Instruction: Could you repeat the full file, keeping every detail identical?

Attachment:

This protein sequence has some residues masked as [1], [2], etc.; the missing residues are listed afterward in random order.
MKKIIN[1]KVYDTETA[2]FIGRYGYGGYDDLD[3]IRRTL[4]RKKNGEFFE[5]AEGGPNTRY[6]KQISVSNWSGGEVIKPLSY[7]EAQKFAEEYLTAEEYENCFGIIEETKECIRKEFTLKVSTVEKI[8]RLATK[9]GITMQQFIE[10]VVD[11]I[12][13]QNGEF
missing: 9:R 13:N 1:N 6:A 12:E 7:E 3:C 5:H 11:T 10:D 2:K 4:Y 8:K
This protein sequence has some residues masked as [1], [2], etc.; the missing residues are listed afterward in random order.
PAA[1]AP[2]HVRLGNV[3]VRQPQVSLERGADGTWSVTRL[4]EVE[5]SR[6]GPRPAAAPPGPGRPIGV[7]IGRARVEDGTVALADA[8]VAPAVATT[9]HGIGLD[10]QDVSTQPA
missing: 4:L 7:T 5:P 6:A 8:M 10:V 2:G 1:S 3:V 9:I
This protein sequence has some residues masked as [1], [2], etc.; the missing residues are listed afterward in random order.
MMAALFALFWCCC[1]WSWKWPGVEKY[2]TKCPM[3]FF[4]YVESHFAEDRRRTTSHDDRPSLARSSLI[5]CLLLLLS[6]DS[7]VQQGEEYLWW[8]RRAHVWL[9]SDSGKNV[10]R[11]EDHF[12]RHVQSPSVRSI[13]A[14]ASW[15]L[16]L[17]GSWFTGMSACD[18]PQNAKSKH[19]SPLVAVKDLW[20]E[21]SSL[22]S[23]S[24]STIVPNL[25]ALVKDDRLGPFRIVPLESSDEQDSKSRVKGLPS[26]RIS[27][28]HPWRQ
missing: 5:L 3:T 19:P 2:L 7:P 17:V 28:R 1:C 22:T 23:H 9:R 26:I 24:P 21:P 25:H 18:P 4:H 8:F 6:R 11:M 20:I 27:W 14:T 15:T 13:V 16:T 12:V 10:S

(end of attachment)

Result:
This protein sequence has some residues masked as [1], [2], etc.; the missing residues are listed afterward in random order.
MKKIIN[1]KVYDTETA[2]FIGRYGYGGYDDLD[3]IRRTL[4]RKKNGEFFE[5]AEGGPNTRY[6]KQISVSNWSGGEVIKPLSY[7]EAQKFAEEYLTAEEYENCFGIIEETKECIRKEFTLKVSTVEKI[8]RLATK[9]GITMQQFIE[10]VVD[11]I[12][13]QNGEF
missing: 9:R 13:N 1:N 6:A 12:E 7:E 3:C 5:H 11:T 10:D 2:K 4:Y 8:K
This protein sequence has some residues masked as [1], [2], etc.; the missing residues are listed afterward in random order.
PAA[1]AP[2]HVRLGNV[3]VRQPQVSLERGADGTWSVTRL[4]EVE[5]SR[6]GPRPAAAPPGPGRPIGV[7]IGRARVEDGTVALADA[8]VAPAVATT[9]HGIGLD[10]QDVSTQPA
missing: 4:L 7:T 5:P 6:A 8:M 10:V 2:G 1:S 3:V 9:I
This protein sequence has some residues masked as [1], [2], etc.; the missing residues are listed afterward in random order.
MMAALFALFWCCC[1]WSWKWPGVEKY[2]TKCPM[3]FF[4]YVESHFAEDRRRTTSHDDRPSLARSSLI[5]CLLLLLS[6]DS[7]VQQGEEYLWW[8]RRAHVWL[9]SDSGKNV[10]R[11]EDHF[12]RHVQSPSVRSI[13]A[14]ASW[15]L[16]L[17]GSWFTGMSACD[18]PQNAKSKH[19]SPLVAVKDLW[20]E[21]SSL[22]S[23]S[24]STIVPNL[25]ALVKDDRLGPFRIVPLESSDEQDSKSRVKGLPS[26]RIS[27][28]HPWRQ
missing: 5:L 3:T 19:P 2:L 7:P 17:V 28:R 1:C 22:T 23:H 9:R 26:I 24:P 21:P 25:H 18:P 4:H 8:F 6:R 11:M 20:I 27:W 14:T 15:T 13:V 16:T 12:V 10:S